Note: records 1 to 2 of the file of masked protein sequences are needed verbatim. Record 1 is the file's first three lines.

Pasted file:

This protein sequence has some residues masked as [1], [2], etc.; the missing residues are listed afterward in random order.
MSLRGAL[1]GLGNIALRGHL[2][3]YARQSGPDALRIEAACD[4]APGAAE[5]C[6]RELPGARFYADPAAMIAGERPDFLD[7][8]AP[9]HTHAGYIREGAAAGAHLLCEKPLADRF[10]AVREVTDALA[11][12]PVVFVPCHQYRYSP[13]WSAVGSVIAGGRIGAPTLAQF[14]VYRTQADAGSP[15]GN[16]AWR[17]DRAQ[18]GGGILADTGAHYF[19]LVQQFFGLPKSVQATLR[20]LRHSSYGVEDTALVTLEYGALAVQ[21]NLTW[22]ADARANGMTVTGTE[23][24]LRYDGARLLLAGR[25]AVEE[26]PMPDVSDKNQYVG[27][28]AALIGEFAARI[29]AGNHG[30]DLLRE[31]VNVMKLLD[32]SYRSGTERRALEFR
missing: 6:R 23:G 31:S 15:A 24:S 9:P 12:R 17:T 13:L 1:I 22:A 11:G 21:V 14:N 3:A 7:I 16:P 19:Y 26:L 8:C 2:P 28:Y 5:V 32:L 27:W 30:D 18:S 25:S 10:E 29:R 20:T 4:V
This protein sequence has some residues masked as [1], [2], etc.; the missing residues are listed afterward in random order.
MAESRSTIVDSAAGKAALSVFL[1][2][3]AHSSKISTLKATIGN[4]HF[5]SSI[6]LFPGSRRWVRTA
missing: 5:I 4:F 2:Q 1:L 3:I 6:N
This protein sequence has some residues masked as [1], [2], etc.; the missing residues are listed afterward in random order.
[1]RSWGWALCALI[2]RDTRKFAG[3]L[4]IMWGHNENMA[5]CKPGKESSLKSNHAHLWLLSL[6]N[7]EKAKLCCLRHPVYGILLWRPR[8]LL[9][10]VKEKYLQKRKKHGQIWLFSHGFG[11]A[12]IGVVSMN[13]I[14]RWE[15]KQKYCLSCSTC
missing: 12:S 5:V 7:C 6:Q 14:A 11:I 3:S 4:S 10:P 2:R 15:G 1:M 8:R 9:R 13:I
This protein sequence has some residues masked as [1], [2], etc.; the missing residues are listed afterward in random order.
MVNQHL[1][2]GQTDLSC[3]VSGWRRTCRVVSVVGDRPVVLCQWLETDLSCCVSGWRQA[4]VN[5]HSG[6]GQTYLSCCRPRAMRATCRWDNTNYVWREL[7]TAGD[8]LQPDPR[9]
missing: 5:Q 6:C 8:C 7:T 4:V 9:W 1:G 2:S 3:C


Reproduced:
This protein sequence has some residues masked as [1], [2], etc.; the missing residues are listed afterward in random order.
MSLRGAL[1]GLGNIALRGHL[2][3]YARQSGPDALRIEAACD[4]APGAAE[5]C[6]RELPGARFYADPAAMIAGERPDFLD[7][8]AP[9]HTHAGYIREGAAAGAHLLCEKPLADRF[10]AVREVTDALA[11][12]PVVFVPCHQYRYSP[13]WSAVGSVIAGGRIGAPTLAQF[14]VYRTQADAGSP[15]GN[16]AWR[17]DRAQ[18]GGGILADTGAHYF[19]LVQQFFGLPKSVQATLR[20]LRHSSYGVEDTALVTLEYGALAVQ[21]NLTW[22]ADARANGMTVTGTE[23][24]LRYDGARLLLAGR[25]AVEE[26]PMPDVSDKNQYVG[27][28]AALIGEFAARI[29]AGNHG[30]DLLRE[31]VNVMKLLD[32]SYRSGTERRALEFR
missing: 6:R 23:G 31:S 15:A 24:S 9:P 12:R 17:T 13:L 1:I 22:A 11:G 21:V 14:N 3:A 7:I 16:P 19:Y 26:L 8:C 2:P 28:Y 5:V 32:L 27:W 30:D 18:S 25:S 10:E 29:R 20:T 4:V
This protein sequence has some residues masked as [1], [2], etc.; the missing residues are listed afterward in random order.
MAESRSTIVDSAAGKAALSVFL[1][2][3]AHSSKISTLKATIGN[4]HF[5]SSI[6]LFPGSRRWVRTA
missing: 5:I 4:F 2:Q 1:L 3:I 6:N